If the "-1" index is replaced by a positive OOB access (e.g. "100"), then the performance delta shrinks to about 2x, which is probably unavoidable, as potentially-OOB accesses always must perform more work than in-bounds accesses. In real code, the difference should be smaller, but in a microbenchmark 2x seems plausible.

Comment 10 Deleted

The result when fixing the benchmark is still significant:

```js
function deopt(val, offset) {
  if (val[offset] === undefined)
    throw new Error('You shall not pass')

  return val[offset++] +
    val[offset++] * 2 ** 8 +
    val[offset++] * 2 ** 16 +
    val[offset] * 2 ** 24
}

function bench(fn, input) {
  var tmp = 0
  console.time(`Runtime ${fn.name}`)
  for (var i = 0; i < 1e8; i++) {
    tmp += fn(input, i%5)
  }
  console.timeEnd(`Runtime ${fn.name}`)
  return tmp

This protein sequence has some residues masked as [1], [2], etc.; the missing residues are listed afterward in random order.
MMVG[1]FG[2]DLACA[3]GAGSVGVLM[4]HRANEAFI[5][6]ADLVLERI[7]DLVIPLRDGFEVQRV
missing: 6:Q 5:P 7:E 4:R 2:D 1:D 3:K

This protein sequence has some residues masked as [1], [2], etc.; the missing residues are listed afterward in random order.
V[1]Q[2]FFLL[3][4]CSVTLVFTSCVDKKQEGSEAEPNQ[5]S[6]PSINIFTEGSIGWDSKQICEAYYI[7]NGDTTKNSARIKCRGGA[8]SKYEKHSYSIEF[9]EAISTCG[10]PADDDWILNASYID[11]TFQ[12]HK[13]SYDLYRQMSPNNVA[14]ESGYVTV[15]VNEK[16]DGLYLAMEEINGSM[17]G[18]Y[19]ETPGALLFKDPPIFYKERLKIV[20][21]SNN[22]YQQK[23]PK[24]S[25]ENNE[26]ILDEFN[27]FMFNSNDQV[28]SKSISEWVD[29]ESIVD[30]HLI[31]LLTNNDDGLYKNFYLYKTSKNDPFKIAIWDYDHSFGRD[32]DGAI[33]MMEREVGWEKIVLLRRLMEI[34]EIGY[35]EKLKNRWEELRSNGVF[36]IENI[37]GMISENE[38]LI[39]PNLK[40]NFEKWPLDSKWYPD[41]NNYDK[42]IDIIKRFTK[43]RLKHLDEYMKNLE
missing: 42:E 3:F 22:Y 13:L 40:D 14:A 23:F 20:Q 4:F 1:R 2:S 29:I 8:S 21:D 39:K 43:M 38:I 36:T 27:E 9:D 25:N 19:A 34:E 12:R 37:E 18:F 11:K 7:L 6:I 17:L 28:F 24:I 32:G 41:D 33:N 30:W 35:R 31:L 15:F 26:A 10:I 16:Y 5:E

}

function fail(fn, val) {
  try {
    fn(input, val)
  } catch (e) {}
}

const input = new Uint8Array(8)

[deopt, deopt, deopt, deopt].forEach((fn, i) => {
  if (i === 1) {
    fail(deopt, '0')
  }
  bench(fn, input)
})
```

Runtime deopt: 627.946ms
Runtime deopt: 1820.517ms
Runtime deopt: 1813.852ms
Runtime deopt: 1830.815ms

And without fail call:

Runtime deopt: 648.320ms
Runtime deopt: 598.450ms
Runtime deopt: 572.704ms
Runtime deopt: 573.872ms

OOB access with a offset between TypedArray#length - (2 ** 32 - 2):

Runtime deopt: 620.592ms
Runtime deopt: 840.127ms
Runtime deopt: 842.346ms
Runtime deopt: 839.631ms

This deoptimization will also be caused by e.g. `null`, `undefined`, `{}`, by numbers above 2 ** 32 and by valid accesses with strings e.g. '0'.

Having a small overhead for OOB is acceptable out of my perspective and expected but this performance cliff here is still pretty drastic.

(I removed my former comment as it still contained a mistake)
I believe that the difference between 620ms and 840ms is not so bad, given how much more work the optimized code has to do if it needs to handle the OOB case without deopt (note that handling OOB gracefully means that we have to compute the additions and multiplications as double precision floating point operations rather than integer ones). Could you explain why you think this can be faster?
#12: I have no issue with the minor performance overhead from 620ms to 840ms. That is fine. I am worried about the case from 627ms to 1820ms.